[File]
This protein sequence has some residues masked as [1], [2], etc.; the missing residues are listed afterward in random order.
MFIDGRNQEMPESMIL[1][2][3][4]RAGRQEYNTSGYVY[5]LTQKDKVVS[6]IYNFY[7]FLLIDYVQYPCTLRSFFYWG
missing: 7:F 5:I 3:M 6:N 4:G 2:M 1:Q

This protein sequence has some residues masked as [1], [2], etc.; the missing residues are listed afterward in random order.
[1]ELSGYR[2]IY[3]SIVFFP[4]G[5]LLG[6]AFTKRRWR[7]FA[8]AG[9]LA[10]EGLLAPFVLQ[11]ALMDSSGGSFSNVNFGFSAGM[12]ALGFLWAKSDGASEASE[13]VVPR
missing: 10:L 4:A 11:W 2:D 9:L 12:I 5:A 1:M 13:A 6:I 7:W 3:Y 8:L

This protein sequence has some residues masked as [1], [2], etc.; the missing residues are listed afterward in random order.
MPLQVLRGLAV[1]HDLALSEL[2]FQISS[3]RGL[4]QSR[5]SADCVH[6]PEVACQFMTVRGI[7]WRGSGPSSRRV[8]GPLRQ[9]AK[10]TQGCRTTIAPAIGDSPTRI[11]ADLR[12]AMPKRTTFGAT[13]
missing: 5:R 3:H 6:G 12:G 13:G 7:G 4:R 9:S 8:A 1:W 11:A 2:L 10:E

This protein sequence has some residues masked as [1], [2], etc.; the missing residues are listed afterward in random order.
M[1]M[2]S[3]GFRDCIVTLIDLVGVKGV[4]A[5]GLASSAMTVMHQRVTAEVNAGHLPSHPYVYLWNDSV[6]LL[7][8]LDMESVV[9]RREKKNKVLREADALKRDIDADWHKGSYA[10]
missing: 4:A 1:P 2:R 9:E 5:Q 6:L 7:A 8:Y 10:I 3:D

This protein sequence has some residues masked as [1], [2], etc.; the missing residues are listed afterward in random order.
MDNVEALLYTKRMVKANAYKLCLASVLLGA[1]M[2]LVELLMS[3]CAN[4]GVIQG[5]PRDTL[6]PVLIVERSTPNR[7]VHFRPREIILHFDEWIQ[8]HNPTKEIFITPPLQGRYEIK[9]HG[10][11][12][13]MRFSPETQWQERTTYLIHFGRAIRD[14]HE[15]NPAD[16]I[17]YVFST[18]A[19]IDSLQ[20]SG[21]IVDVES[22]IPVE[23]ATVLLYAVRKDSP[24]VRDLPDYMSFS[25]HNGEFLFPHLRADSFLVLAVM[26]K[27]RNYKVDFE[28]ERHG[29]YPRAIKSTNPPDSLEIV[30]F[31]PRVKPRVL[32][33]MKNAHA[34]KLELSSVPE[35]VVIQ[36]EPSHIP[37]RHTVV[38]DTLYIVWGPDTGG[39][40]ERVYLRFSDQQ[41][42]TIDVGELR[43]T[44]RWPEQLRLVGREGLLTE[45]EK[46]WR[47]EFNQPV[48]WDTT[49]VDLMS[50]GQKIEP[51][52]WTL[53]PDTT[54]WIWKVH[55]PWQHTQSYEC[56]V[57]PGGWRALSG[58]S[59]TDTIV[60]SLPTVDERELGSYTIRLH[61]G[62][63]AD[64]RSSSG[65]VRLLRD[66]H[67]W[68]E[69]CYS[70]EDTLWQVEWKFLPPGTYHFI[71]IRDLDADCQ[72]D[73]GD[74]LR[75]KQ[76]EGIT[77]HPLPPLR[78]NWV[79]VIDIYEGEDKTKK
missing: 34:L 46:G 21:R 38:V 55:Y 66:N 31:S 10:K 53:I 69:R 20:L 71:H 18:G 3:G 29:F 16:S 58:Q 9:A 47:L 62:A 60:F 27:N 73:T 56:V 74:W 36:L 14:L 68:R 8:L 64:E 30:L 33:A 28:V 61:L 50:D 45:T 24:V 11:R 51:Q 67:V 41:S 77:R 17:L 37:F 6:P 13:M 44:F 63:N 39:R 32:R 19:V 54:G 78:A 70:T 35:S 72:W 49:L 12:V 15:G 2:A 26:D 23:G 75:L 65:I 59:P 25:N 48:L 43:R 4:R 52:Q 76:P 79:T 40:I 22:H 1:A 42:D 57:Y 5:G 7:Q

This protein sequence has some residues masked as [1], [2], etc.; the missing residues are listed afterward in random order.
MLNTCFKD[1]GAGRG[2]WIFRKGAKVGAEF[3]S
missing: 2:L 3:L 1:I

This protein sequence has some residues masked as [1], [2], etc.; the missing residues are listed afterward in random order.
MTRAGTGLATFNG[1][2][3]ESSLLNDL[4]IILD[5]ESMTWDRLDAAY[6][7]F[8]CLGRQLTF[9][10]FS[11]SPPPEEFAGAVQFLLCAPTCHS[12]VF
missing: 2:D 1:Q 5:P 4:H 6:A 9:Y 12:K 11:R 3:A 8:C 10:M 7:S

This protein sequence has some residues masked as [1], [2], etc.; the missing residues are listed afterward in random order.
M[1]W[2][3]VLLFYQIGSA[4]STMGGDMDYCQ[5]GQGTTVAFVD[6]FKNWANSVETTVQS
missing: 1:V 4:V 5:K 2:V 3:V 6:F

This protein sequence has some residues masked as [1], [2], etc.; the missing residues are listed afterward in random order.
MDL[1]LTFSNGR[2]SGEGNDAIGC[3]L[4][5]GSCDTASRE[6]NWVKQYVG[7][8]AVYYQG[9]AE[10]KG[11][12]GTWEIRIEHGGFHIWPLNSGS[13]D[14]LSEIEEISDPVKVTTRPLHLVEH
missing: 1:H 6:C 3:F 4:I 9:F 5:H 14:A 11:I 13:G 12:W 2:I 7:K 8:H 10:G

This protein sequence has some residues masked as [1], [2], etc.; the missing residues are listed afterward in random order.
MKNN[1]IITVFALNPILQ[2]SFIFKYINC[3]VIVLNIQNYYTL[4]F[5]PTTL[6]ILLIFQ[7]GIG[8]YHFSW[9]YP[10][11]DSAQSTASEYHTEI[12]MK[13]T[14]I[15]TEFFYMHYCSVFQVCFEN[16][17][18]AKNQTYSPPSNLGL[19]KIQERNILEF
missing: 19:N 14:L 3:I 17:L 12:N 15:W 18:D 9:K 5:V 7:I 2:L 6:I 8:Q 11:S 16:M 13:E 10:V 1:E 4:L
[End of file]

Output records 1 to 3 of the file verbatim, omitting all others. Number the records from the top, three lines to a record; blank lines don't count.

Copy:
This protein sequence has some residues masked as [1], [2], etc.; the missing residues are listed afterward in random order.
MFIDGRNQEMPESMIL[1][2][3][4]RAGRQEYNTSGYVY[5]LTQKDKVVS[6]IYNFY[7]FLLIDYVQYPCTLRSFFYWG
missing: 7:F 5:I 3:M 6:N 4:G 2:M 1:Q

This protein sequence has some residues masked as [1], [2], etc.; the missing residues are listed afterward in random order.
[1]ELSGYR[2]IY[3]SIVFFP[4]G[5]LLG[6]AFTKRRWR[7]FA[8]AG[9]LA[10]EGLLAPFVLQ[11]ALMDSSGGSFSNVNFGFSAGM[12]ALGFLWAKSDGASEASE[13]VVPR
missing: 10:L 4:A 11:W 2:D 9:L 12:I 5:A 1:M 13:A 6:I 7:W 3:Y 8:L

This protein sequence has some residues masked as [1], [2], etc.; the missing residues are listed afterward in random order.
MPLQVLRGLAV[1]HDLALSEL[2]FQISS[3]RGL[4]QSR[5]SADCVH[6]PEVACQFMTVRGI[7]WRGSGPSSRRV[8]GPLRQ[9]AK[10]TQGCRTTIAPAIGDSPTRI[11]ADLR[12]AMPKRTTFGAT[13]
missing: 5:R 3:H 6:G 12:G 13:G 7:G 4:R 9:S 8:A 1:W 11:A 2:L 10:E